When running a role-playing game, particularly one with a large playerbase, often the storytellers get odd requests for items or hear genuinely baffling plans from players. Breathlessly someone could say their character is “tracking down a 1966 baby-blue Ford Mustang” because, in that moment, that’s the most important thing to their character. Some requests, depending on the situation and specific circumstances, are granted, and others denied. A large part of being a storyteller is communication and fairness – it’s one thing to adjudicate a rule, it’s another to do so while helping others to understand your decision and the reasons for it.

This is not the story of a reasonable request.

In the game we ran, vampires were afraid of two things above all other threats: fire and sunlight. While characters couldn’t exactly go out and harness the sun, we did try to keep a tight lid on the idea of them procuring flame throwers, white phosphorous grenades, and other incendiary devices. In our rationale, not only would a vampire avoid having any of these items around, both for their own protection and to avoid drawing the wrath of the secretive monsters all around them, we imagined in a world largely run by these creatures, they’d make obtaining complex or weaponized incendiaries exceedingly difficult at best.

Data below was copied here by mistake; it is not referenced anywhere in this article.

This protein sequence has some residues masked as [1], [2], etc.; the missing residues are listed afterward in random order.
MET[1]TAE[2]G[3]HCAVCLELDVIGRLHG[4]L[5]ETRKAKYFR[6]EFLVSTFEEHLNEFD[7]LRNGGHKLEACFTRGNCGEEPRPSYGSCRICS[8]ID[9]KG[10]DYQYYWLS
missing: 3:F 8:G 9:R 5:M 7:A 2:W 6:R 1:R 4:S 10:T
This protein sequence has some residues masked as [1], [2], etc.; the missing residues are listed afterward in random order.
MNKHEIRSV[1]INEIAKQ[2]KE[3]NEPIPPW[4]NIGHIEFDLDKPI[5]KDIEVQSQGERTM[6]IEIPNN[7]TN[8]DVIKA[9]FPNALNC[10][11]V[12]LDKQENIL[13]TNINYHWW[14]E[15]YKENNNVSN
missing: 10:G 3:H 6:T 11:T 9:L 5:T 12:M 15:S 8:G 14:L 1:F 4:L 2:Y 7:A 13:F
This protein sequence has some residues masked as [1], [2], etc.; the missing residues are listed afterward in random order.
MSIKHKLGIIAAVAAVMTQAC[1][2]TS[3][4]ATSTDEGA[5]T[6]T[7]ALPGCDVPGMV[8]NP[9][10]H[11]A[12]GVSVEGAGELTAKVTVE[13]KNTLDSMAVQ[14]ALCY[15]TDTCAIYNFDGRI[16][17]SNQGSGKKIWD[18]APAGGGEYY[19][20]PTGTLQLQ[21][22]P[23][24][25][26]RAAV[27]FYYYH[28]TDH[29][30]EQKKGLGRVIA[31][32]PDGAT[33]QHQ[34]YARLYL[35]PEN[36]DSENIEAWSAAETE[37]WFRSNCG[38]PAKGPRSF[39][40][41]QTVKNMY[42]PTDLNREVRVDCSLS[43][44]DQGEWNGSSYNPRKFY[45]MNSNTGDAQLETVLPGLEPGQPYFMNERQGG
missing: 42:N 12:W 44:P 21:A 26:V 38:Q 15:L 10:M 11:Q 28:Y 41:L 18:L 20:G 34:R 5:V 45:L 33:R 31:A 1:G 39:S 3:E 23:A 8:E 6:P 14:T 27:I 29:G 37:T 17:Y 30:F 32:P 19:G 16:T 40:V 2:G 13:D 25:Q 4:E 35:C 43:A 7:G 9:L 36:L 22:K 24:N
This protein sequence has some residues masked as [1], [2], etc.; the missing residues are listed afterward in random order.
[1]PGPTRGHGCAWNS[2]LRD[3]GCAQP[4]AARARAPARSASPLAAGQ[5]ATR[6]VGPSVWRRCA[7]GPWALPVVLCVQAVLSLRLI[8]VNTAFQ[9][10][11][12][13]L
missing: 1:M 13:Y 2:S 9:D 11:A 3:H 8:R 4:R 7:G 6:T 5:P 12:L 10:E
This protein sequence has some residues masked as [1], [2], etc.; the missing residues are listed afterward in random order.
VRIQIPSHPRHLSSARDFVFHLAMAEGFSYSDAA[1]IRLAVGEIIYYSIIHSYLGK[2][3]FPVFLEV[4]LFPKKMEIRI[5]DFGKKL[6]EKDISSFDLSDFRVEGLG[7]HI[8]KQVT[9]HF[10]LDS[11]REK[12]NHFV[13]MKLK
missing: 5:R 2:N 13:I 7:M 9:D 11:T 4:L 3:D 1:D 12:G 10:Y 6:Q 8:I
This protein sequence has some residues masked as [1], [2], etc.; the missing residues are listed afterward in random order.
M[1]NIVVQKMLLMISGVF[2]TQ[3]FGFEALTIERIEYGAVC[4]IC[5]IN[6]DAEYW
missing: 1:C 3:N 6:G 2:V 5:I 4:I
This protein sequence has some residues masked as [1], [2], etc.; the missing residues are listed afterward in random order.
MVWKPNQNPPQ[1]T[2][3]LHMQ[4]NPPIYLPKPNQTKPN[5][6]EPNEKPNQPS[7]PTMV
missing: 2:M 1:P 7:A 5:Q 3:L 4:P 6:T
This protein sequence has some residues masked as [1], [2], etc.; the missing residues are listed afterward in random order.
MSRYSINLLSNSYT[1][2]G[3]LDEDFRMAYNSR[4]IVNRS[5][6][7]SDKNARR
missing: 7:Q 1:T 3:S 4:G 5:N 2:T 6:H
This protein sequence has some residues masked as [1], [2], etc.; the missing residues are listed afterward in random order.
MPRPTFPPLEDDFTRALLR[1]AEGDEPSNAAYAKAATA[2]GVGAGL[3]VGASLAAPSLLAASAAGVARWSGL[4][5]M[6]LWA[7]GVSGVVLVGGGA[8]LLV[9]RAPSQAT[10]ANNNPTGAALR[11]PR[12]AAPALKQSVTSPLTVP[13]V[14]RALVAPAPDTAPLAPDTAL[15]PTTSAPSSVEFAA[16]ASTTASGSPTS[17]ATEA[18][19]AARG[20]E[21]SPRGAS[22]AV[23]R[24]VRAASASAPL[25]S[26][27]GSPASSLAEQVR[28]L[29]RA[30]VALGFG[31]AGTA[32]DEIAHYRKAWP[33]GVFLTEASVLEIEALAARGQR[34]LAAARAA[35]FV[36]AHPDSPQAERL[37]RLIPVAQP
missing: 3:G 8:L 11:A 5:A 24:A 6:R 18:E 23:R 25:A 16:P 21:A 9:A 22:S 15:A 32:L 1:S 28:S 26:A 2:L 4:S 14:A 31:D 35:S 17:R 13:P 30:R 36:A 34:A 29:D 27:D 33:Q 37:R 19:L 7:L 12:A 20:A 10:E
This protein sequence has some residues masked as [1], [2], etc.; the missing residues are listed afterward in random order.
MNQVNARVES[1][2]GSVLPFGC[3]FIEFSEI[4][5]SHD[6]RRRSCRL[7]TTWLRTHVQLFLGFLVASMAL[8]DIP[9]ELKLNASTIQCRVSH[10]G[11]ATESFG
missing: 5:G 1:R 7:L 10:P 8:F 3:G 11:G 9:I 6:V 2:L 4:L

A player came to two storytellers and asked for permission for his character to have “napalm bullets.” After a confused silence, he tried to describe what he wanted. “You know, bullets that like, explode when they hit.” While the storytellers didn’t need more than a glance at one another to know that they’d both deny the request, it’s (almost) always worth giving players a chance to explain their reasoning.

“The government sends napalm to universities that are doing research, so …” he fumbled. “I saw it on the internet!”

Trying to avoid saying an unequivocal “no” without cause, the storytellers asked if his character had any kind of metallurgy or ammunition-making skills. Having none, they asked if he had a high enough Courage statistic to work with napalm in any form. Not being very courageous, they then asked if he had any sort of connection to a university, or held an advanced degree, whereby the “government” could conceivably be tricked into thinking he was doing a study.


Even after explaining by example all of the ways his plans would not come to fruition, and how his character possessed neither the know-how nor the bona findes to obtain base materials in the first place, the storytellers were amazed that the player pressed on, arguing “but I saw it on the internet!” Needless to say, his argument was not persuasive enough for the storytellers to relent.

Even now, ten years later, those of us who were privy to the exchange still laugh about what kind of letter the character would have sent in order to try and obtain napalm.

Dear the Government,

I am not a vampire. I read on the internet that you can send me some napalm for, uh, study. At the university. We are studying napalm. We won’t make bullets out of it. Promise.

Thank you,
[Character Name] (Dr?)
From the Internet

PS: Not a vampire